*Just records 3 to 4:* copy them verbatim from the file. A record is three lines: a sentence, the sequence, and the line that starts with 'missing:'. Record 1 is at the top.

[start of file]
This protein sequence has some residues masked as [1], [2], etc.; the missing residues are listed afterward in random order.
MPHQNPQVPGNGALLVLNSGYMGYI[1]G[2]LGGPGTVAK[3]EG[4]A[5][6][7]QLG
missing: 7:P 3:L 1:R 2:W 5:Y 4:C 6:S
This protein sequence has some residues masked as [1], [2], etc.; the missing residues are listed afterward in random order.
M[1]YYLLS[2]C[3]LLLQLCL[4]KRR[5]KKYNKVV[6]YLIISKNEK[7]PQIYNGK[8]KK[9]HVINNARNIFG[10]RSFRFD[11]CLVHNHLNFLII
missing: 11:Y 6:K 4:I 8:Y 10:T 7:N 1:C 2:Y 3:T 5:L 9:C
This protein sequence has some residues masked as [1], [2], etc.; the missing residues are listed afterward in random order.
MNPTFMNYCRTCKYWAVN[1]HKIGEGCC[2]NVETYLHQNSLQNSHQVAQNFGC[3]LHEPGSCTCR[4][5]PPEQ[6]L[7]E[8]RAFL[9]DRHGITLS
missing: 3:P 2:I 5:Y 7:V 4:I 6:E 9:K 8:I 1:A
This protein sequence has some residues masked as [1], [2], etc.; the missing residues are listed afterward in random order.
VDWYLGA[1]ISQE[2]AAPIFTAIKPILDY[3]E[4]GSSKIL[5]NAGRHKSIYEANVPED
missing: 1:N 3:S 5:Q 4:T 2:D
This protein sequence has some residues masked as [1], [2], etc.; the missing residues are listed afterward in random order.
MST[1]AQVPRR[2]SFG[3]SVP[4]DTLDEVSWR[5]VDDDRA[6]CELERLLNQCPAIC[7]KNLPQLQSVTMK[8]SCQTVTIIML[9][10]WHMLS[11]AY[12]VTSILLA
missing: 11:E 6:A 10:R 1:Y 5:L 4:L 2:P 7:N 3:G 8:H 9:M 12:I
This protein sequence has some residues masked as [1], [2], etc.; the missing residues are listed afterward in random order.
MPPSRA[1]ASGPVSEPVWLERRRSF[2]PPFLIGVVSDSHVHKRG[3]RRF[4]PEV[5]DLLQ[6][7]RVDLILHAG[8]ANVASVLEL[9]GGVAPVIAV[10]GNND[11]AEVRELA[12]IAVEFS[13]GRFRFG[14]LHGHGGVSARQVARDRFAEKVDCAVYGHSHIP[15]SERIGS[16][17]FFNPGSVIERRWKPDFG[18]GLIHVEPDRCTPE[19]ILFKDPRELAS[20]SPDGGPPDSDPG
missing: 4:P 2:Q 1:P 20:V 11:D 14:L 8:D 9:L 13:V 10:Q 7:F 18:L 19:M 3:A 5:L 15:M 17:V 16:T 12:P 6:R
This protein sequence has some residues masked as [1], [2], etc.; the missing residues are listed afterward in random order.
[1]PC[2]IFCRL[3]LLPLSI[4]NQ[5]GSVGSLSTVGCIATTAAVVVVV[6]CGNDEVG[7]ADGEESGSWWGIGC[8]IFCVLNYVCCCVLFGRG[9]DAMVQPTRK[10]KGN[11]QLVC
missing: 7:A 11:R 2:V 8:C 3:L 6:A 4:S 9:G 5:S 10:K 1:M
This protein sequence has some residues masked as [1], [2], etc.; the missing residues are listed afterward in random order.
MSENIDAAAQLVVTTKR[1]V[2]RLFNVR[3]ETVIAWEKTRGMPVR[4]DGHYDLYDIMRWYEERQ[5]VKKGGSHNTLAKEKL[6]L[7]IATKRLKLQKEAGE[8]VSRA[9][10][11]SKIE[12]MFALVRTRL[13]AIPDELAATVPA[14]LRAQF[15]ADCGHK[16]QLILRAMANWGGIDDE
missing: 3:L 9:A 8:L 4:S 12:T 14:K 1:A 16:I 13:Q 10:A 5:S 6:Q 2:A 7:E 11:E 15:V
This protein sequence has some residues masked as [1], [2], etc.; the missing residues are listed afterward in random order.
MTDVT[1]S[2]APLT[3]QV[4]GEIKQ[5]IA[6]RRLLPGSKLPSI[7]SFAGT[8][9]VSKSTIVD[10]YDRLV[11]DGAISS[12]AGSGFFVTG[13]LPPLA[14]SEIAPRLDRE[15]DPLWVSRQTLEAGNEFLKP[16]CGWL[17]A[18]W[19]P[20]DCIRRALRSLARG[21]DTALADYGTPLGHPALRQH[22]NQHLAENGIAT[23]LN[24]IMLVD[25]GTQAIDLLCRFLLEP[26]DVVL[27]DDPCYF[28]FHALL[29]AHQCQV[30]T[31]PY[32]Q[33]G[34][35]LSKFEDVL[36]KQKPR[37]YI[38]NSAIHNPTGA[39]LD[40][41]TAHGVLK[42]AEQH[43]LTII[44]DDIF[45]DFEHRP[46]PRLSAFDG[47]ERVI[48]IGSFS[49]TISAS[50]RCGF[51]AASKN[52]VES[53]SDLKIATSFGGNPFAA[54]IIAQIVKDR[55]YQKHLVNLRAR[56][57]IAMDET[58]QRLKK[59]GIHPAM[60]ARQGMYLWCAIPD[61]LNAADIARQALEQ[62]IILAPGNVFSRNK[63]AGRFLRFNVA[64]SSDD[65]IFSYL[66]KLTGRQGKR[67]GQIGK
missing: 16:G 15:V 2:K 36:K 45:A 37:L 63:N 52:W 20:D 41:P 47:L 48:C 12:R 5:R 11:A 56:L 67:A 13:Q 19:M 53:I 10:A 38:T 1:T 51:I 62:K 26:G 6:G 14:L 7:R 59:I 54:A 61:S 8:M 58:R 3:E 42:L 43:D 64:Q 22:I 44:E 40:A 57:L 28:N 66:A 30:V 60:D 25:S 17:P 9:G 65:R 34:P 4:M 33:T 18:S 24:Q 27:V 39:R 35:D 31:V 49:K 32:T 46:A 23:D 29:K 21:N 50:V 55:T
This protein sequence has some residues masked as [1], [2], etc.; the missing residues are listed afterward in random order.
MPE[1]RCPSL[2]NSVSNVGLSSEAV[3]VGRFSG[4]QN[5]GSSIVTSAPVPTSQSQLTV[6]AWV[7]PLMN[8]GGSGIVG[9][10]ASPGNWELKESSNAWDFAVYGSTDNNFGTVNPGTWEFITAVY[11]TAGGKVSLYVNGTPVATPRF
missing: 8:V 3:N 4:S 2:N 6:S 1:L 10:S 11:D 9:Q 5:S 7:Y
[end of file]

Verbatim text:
This protein sequence has some residues masked as [1], [2], etc.; the missing residues are listed afterward in random order.
MNPTFMNYCRTCKYWAVN[1]HKIGEGCC[2]NVETYLHQNSLQNSHQVAQNFGC[3]LHEPGSCTCR[4][5]PPEQ[6]L[7]E[8]RAFL[9]DRHGITLS
missing: 3:P 2:I 5:Y 7:V 4:I 6:E 9:K 8:I 1:A
This protein sequence has some residues masked as [1], [2], etc.; the missing residues are listed afterward in random order.
VDWYLGA[1]ISQE[2]AAPIFTAIKPILDY[3]E[4]GSSKIL[5]NAGRHKSIYEANVPED
missing: 1:N 3:S 5:Q 4:T 2:D